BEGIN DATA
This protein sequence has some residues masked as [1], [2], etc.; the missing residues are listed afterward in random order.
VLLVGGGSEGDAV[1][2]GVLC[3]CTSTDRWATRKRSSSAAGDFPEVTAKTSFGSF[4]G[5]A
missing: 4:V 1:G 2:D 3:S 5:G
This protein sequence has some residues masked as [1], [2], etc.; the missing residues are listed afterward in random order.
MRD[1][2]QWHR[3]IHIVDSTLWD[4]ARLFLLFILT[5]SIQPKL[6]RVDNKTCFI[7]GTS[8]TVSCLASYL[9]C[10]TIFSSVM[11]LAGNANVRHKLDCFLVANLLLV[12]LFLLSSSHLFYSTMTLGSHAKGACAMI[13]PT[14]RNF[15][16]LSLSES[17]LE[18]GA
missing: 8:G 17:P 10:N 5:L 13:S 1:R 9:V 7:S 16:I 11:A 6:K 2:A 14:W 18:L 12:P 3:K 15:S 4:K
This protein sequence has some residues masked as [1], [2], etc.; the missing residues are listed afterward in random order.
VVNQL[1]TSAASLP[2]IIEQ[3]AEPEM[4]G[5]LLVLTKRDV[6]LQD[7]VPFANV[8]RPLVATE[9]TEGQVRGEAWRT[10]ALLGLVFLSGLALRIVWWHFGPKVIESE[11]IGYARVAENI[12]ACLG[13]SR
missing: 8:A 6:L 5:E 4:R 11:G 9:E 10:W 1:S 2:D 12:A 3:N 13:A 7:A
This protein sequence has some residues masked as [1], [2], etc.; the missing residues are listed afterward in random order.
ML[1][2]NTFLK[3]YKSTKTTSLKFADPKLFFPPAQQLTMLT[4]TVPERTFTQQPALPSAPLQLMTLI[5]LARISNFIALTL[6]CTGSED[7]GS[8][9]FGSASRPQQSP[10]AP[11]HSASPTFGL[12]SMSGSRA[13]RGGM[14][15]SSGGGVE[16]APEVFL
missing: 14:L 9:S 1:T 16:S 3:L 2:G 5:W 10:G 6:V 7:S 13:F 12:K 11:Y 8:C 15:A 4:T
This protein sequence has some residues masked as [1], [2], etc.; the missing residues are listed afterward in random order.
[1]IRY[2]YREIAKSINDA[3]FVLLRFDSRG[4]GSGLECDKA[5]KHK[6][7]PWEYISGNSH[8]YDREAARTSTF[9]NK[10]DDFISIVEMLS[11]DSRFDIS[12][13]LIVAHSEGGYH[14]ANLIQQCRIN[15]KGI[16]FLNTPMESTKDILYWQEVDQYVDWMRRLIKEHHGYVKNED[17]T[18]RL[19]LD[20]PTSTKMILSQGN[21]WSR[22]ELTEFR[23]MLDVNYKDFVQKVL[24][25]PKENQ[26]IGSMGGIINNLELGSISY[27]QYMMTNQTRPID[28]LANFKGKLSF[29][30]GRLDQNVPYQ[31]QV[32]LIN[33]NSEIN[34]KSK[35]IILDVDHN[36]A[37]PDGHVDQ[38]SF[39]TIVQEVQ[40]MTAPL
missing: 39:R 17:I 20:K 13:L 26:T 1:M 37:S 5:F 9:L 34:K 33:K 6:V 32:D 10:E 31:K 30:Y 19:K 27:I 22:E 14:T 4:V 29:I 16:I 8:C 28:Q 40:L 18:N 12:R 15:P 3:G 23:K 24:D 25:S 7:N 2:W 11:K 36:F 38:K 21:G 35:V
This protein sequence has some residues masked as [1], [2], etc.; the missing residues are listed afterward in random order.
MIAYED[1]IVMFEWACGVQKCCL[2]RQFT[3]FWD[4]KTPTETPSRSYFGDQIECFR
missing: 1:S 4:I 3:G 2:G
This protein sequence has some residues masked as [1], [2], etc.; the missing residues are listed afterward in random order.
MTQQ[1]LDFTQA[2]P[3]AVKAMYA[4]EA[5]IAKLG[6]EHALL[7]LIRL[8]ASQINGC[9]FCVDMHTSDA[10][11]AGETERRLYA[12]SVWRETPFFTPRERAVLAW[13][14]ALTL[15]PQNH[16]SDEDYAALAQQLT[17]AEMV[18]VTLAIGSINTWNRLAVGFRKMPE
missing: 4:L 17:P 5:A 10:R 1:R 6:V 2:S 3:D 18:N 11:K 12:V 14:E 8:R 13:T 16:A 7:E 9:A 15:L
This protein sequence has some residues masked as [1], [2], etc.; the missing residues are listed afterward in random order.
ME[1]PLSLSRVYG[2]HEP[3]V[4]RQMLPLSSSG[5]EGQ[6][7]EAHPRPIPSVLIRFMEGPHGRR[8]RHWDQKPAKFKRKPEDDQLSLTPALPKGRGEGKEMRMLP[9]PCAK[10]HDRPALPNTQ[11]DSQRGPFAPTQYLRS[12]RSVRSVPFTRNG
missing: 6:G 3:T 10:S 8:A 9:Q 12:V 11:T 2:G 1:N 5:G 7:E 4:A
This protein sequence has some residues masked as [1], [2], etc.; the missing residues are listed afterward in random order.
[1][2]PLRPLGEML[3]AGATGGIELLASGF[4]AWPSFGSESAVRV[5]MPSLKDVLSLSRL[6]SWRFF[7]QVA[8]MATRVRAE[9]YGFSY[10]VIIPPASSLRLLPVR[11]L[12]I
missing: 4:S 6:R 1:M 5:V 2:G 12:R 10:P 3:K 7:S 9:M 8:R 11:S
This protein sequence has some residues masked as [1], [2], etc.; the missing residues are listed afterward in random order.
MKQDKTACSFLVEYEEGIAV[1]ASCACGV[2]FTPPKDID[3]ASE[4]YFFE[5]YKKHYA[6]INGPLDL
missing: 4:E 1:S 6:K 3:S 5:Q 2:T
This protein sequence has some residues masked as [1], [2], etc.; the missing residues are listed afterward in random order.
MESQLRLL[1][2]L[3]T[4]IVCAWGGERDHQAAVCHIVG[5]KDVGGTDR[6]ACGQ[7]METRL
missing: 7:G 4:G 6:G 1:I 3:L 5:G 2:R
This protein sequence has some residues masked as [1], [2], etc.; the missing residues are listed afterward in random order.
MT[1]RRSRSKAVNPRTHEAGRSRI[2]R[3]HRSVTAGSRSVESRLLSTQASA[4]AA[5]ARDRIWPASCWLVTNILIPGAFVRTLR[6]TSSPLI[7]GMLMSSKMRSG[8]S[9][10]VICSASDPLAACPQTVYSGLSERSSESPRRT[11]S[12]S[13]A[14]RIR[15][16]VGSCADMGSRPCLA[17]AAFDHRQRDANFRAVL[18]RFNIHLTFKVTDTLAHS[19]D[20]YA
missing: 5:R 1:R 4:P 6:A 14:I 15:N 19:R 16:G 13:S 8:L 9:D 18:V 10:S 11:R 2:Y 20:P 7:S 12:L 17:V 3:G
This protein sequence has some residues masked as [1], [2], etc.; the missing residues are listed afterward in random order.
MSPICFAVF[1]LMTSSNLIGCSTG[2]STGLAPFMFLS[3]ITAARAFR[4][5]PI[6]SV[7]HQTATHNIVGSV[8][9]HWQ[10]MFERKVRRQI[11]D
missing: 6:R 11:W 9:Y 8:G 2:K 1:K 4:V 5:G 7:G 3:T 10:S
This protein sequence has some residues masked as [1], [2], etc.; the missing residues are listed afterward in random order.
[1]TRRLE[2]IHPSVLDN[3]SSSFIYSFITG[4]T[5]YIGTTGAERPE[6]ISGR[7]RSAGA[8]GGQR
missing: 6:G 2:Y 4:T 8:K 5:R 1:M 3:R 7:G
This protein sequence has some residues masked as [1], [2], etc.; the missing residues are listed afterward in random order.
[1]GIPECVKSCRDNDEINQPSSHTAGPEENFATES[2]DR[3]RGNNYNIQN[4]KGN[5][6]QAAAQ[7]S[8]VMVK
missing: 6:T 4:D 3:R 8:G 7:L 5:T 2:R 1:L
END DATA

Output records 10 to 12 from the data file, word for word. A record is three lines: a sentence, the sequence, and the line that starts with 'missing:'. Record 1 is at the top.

This protein sequence has some residues masked as [1], [2], etc.; the missing residues are listed afterward in random order.
MKQDKTACSFLVEYEEGIAV[1]ASCACGV[2]FTPPKDID[3]ASE[4]YFFE[5]YKKHYA[6]INGPLDL
missing: 4:E 1:S 6:K 3:S 5:Q 2:T
This protein sequence has some residues masked as [1], [2], etc.; the missing residues are listed afterward in random order.
MESQLRLL[1][2]L[3]T[4]IVCAWGGERDHQAAVCHIVG[5]KDVGGTDR[6]ACGQ[7]METRL
missing: 7:G 4:G 6:G 1:I 3:L 5:G 2:R
This protein sequence has some residues masked as [1], [2], etc.; the missing residues are listed afterward in random order.
MT[1]RRSRSKAVNPRTHEAGRSRI[2]R[3]HRSVTAGSRSVESRLLSTQASA[4]AA[5]ARDRIWPASCWLVTNILIPGAFVRTLR[6]TSSPLI[7]GMLMSSKMRSG[8]S[9][10]VICSASDPLAACPQTVYSGLSERSSESPRRT[11]S[12]S[13]A[14]RIR[15][16]VGSCADMGSRPCLA[17]AAFDHRQRDANFRAVL[18]RFNIHLTFKVTDTLAHS[19]D[20]YA
missing: 5:R 1:R 4:P 6:A 14:I 15:N 19:R 16:G 13:S 8:L 9:D 18:V 10:S 11:R 2:Y 20:P 7:S 12:L 17:V 3:G